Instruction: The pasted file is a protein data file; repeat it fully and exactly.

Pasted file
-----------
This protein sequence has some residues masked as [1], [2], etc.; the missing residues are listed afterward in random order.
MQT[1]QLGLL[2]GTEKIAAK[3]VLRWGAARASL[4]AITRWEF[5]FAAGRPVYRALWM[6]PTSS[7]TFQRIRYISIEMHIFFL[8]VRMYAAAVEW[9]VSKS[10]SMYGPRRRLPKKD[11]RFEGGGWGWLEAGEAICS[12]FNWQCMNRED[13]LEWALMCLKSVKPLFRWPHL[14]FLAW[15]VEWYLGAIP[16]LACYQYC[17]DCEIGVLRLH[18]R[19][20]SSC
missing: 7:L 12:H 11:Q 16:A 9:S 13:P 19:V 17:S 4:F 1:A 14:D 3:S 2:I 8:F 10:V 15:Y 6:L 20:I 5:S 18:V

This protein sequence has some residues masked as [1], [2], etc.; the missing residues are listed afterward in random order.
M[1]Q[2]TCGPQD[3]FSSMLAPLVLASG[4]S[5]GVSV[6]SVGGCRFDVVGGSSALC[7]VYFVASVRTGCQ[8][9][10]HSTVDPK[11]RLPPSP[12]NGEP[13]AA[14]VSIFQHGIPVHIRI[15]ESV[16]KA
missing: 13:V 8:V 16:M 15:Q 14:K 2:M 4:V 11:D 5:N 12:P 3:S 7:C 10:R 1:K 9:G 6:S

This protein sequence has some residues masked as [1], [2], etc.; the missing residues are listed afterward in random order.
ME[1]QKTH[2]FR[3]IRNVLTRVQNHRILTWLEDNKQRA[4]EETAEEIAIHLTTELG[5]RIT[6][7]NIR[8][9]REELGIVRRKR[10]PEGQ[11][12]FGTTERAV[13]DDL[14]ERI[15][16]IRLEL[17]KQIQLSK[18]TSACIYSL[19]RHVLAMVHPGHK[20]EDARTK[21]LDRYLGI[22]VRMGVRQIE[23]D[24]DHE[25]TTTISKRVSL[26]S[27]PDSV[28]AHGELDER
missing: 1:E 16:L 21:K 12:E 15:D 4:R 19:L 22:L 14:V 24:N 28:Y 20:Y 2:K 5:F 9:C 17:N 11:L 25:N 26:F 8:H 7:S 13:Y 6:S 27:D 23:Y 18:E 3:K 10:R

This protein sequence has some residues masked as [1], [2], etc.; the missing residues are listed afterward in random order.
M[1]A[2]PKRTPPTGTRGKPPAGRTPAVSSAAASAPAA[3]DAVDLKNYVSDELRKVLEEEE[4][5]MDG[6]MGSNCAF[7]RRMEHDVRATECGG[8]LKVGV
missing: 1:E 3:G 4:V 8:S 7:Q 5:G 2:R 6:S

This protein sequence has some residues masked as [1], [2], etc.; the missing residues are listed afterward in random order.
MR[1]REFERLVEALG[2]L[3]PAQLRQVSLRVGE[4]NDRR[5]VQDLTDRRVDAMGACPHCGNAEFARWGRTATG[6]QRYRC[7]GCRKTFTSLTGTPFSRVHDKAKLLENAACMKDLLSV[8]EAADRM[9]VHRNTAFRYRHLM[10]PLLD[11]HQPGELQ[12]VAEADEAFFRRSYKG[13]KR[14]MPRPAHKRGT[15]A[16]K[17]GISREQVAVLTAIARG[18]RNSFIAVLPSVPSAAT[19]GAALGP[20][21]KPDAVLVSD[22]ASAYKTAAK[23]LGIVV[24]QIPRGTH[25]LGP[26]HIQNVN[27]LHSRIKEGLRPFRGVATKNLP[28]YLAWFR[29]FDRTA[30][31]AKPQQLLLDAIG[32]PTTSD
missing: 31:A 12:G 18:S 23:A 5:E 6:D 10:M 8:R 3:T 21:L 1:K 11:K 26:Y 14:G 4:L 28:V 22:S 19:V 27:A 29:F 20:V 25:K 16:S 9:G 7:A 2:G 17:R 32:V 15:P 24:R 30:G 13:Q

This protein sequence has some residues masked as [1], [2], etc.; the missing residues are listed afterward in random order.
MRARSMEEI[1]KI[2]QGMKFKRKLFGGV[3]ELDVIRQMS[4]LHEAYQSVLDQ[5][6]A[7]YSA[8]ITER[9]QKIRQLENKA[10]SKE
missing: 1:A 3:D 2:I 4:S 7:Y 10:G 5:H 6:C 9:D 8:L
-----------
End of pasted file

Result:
This protein sequence has some residues masked as [1], [2], etc.; the missing residues are listed afterward in random order.
MQT[1]QLGLL[2]GTEKIAAK[3]VLRWGAARASL[4]AITRWEF[5]FAAGRPVYRALWM[6]PTSS[7]TFQRIRYISIEMHIFFL[8]VRMYAAAVEW[9]VSKS[10]SMYGPRRRLPKKD[11]RFEGGGWGWLEAGEAICS[12]FNWQCMNRED[13]LEWALMCLKSVKPLFRWPHL[14]FLAW[15]VEWYLGAIP[16]LACYQYC[17]DCEIGVLRLH[18]R[19][20]SSC
missing: 7:L 12:H 11:Q 16:A 9:S 13:P 19:V 17:S 4:F 1:A 14:D 3:S 2:I 8:F 10:V 15:Y 6:L 20:I 5:S 18:V

This protein sequence has some residues masked as [1], [2], etc.; the missing residues are listed afterward in random order.
M[1]Q[2]TCGPQD[3]FSSMLAPLVLASG[4]S[5]GVSV[6]SVGGCRFDVVGGSSALC[7]VYFVASVRTGCQ[8][9][10]HSTVDPK[11]RLPPSP[12]NGEP[13]AA[14]VSIFQHGIPVHIRI[15]ESV[16]KA
missing: 13:V 8:V 16:M 15:Q 14:K 2:M 4:V 11:D 5:N 12:P 3:S 7:C 10:R 1:K 9:G 6:S

This protein sequence has some residues masked as [1], [2], etc.; the missing residues are listed afterward in random order.
ME[1]QKTH[2]FR[3]IRNVLTRVQNHRILTWLEDNKQRA[4]EETAEEIAIHLTTELG[5]RIT[6][7]NIR[8][9]REELGIVRRKR[10]PEGQ[11][12]FGTTERAV[13]DDL[14]ERI[15][16]IRLEL[17]KQIQLSK[18]TSACIYSL[19]RHVLAMVHPGHK[20]EDARTK[21]LDRYLGI[22]VRMGVRQIE[23]D[24]DHE[25]TTTISKRVSL[26]S[27]PDSV[28]AHGELDER
missing: 1:E 16:L 21:K 12:E 15:D 4:R 19:L 22:L 14:V 24:N 28:Y 20:Y 2:K 5:F 9:C 17:N 11:L 25:N 26:F 8:H 7:S 13:Y 6:S 27:D 23:Y 18:E 3:K 10:R

This protein sequence has some residues masked as [1], [2], etc.; the missing residues are listed afterward in random order.
M[1]A[2]PKRTPPTGTRGKPPAGRTPAVSSAAASAPAA[3]DAVDLKNYVSDELRKVLEEEE[4][5]MDG[6]MGSNCAF[7]RRMEHDVRATECGG[8]LKVGV
missing: 1:E 3:G 4:V 8:S 7:Q 5:G 2:R 6:S

This protein sequence has some residues masked as [1], [2], etc.; the missing residues are listed afterward in random order.
MR[1]REFERLVEALG[2]L[3]PAQLRQVSLRVGE[4]NDRR[5]VQDLTDRRVDAMGACPHCGNAEFARWGRTATG[6]QRYRC[7]GCRKTFTSLTGTPFSRVHDKAKLLENAACMKDLLSV[8]EAADRM[9]VHRNTAFRYRHLM[10]PLLD[11]HQPGELQ[12]VAEADEAFFRRSYKG[13]KR[14]MPRPAHKRGT[15]A[16]K[17]GISREQVAVLTAIARG[18]RNSFIAVLPSVPSAAT[19]GAALGP[20][21]KPDAVLVSD[22]ASAYKTAAK[23]LGIVV[24]QIPRGTH[25]LGP[26]HIQNVN[27]LHSRIKEGLRPFRGVATKNLP[28]YLAWFR[29]FDRTA[30][31]AKPQQLLLDAIG[32]PTTSD
missing: 31:A 12:G 18:S 23:A 5:E 6:D 10:M 8:R 3:T 21:L 1:K 11:K 26:Y 14:G 4:L 28:V 22:S 19:V 27:A 29:F 20:V 25:K 16:S 9:G 7:A 2:G 17:R 32:V 15:P 24:R 30:G 13:Q

This protein sequence has some residues masked as [1], [2], etc.; the missing residues are listed afterward in random order.
MRARSMEEI[1]KI[2]QGMKFKRKLFGGV[3]ELDVIRQMS[4]LHEAYQSVLDQ[5][6]A[7]YSA[8]ITER[9]QKIRQLENKA[10]SKE
missing: 1:A 3:D 2:I 4:S 7:Y 10:G 5:H 6:C 9:D 8:L